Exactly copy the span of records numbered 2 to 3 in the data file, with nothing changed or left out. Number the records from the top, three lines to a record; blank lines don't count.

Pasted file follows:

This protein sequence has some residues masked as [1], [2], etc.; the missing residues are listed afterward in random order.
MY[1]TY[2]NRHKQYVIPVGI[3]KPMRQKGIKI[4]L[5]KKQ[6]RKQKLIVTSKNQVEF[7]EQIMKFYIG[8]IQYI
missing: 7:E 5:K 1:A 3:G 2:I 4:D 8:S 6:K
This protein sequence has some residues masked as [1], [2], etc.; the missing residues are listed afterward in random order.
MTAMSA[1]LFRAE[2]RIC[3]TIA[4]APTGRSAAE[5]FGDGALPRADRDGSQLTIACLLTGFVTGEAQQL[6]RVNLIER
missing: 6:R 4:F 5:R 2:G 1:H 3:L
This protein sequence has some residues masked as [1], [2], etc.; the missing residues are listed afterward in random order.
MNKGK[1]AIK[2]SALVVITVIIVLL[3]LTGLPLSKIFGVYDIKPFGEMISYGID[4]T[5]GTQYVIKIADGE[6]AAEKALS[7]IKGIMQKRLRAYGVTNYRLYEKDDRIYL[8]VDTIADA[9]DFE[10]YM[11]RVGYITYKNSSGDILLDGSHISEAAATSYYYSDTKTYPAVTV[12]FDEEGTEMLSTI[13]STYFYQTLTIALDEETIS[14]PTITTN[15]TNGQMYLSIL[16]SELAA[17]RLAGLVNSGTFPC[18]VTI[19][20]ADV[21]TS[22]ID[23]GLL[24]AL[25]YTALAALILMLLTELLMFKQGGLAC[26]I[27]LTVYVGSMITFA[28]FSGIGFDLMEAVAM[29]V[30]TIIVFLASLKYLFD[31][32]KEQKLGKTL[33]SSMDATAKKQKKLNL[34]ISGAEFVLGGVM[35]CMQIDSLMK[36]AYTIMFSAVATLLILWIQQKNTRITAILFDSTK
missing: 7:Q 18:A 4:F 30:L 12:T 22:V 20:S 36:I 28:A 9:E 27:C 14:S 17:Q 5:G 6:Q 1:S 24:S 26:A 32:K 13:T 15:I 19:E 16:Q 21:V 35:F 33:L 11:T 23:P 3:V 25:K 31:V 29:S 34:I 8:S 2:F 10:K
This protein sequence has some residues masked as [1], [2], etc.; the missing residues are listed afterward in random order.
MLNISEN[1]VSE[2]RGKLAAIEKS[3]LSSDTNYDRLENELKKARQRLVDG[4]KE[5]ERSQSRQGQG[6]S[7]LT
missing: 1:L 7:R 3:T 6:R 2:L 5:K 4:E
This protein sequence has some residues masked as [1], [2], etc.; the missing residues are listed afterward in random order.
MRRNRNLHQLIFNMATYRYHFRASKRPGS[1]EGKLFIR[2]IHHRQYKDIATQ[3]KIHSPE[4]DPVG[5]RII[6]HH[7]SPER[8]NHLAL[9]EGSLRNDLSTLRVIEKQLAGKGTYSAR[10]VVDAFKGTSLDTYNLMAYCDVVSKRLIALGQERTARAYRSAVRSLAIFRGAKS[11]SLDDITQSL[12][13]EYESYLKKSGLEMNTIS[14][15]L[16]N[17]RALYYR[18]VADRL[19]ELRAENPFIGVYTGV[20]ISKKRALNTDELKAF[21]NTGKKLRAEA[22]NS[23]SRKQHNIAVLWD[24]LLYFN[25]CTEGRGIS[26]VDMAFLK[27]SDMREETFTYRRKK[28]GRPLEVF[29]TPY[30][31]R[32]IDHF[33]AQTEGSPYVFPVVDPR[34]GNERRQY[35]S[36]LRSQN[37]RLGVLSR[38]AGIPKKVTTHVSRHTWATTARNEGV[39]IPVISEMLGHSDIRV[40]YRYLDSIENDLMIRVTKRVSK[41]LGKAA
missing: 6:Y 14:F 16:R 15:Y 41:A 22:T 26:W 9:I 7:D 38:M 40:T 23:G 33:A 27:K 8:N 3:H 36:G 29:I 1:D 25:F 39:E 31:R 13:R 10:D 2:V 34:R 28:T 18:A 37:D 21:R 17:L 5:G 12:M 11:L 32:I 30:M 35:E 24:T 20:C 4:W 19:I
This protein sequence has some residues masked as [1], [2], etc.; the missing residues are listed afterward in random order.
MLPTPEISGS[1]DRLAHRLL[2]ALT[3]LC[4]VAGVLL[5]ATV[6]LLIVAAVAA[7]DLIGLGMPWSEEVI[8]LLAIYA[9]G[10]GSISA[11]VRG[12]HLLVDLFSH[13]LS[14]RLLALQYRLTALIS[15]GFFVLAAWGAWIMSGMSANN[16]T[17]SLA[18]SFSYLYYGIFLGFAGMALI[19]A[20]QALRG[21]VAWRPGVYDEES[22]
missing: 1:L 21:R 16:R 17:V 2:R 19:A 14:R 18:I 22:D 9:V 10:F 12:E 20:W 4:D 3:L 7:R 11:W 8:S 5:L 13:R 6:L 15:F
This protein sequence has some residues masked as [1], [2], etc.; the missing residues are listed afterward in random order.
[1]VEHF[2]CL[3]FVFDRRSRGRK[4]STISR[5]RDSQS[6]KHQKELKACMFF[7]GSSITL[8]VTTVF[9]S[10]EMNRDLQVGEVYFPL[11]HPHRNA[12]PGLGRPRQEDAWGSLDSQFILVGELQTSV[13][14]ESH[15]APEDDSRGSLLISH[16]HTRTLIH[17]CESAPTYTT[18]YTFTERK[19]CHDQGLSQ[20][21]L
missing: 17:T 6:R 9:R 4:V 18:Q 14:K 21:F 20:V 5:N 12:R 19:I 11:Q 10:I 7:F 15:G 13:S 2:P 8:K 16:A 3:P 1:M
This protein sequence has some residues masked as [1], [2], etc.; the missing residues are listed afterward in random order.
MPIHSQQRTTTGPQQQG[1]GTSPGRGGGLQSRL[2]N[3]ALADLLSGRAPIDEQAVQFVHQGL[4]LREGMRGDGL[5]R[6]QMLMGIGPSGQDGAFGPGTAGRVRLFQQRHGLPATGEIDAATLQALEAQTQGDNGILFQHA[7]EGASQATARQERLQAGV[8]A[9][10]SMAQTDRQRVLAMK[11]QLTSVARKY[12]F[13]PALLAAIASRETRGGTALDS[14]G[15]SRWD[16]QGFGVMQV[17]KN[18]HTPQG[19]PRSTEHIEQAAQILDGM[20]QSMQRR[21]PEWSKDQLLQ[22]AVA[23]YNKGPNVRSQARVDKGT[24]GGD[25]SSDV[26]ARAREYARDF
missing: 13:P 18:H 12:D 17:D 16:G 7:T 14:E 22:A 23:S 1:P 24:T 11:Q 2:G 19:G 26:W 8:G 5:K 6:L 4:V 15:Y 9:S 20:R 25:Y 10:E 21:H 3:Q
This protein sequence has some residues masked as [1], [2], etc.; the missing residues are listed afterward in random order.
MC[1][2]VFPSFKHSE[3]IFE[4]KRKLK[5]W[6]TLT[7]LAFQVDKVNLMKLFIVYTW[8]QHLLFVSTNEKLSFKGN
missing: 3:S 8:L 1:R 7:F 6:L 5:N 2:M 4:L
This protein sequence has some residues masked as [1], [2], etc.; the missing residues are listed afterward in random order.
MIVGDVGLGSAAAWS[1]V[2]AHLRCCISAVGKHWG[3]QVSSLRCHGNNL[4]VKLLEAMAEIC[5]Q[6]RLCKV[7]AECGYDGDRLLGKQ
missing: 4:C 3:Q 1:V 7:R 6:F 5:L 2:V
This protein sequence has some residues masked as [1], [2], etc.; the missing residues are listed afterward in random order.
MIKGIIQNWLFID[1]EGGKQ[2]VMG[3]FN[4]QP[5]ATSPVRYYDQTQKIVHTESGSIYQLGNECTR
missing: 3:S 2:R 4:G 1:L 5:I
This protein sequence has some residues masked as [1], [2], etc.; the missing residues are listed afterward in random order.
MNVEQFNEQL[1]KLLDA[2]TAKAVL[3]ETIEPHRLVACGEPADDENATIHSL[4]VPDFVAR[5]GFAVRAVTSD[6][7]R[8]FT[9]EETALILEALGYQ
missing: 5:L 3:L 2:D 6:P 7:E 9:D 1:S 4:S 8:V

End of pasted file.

This protein sequence has some residues masked as [1], [2], etc.; the missing residues are listed afterward in random order.
MTAMSA[1]LFRAE[2]RIC[3]TIA[4]APTGRSAAE[5]FGDGALPRADRDGSQLTIACLLTGFVTGEAQQL[6]RVNLIER
missing: 6:R 4:F 5:R 2:G 1:H 3:L
This protein sequence has some residues masked as [1], [2], etc.; the missing residues are listed afterward in random order.
MNKGK[1]AIK[2]SALVVITVIIVLL[3]LTGLPLSKIFGVYDIKPFGEMISYGID[4]T[5]GTQYVIKIADGE[6]AAEKALS[7]IKGIMQKRLRAYGVTNYRLYEKDDRIYL[8]VDTIADA[9]DFE[10]YM[11]RVGYITYKNSSGDILLDGSHISEAAATSYYYSDTKTYPAVTV[12]FDEEGTEMLSTI[13]STYFYQTLTIALDEETIS[14]PTITTN[15]TNGQMYLSIL[16]SELAA[17]RLAGLVNSGTFPC[18]VTI[19][20]ADV[21]TS[22]ID[23]GLL[24]AL[25]YTALAALILMLLTELLMFKQGGLAC[26]I[27]LTVYVGSMITFA[28]FSGIGFDLMEAVAM[29]V[30]TIIVFLASLKYLFD[31][32]KEQKLGKTL[33]SSMDATAKKQKKLNL[34]ISGAEFVLGGVM[35]CMQIDSLMK[36]AYTIMFSAVATLLILWIQQKNTRITAILFDSTK
missing: 7:Q 18:A 4:F 30:L 12:T 22:V 20:S 36:I 28:A 9:E 27:C 14:S 17:Q 5:G 6:Q 1:S 24:S 26:A 32:K 13:T 15:I 19:E 16:Q 21:V 35:F 33:L 11:T 23:P 3:V 25:K 31:V 29:S 34:I 8:S 2:F 10:K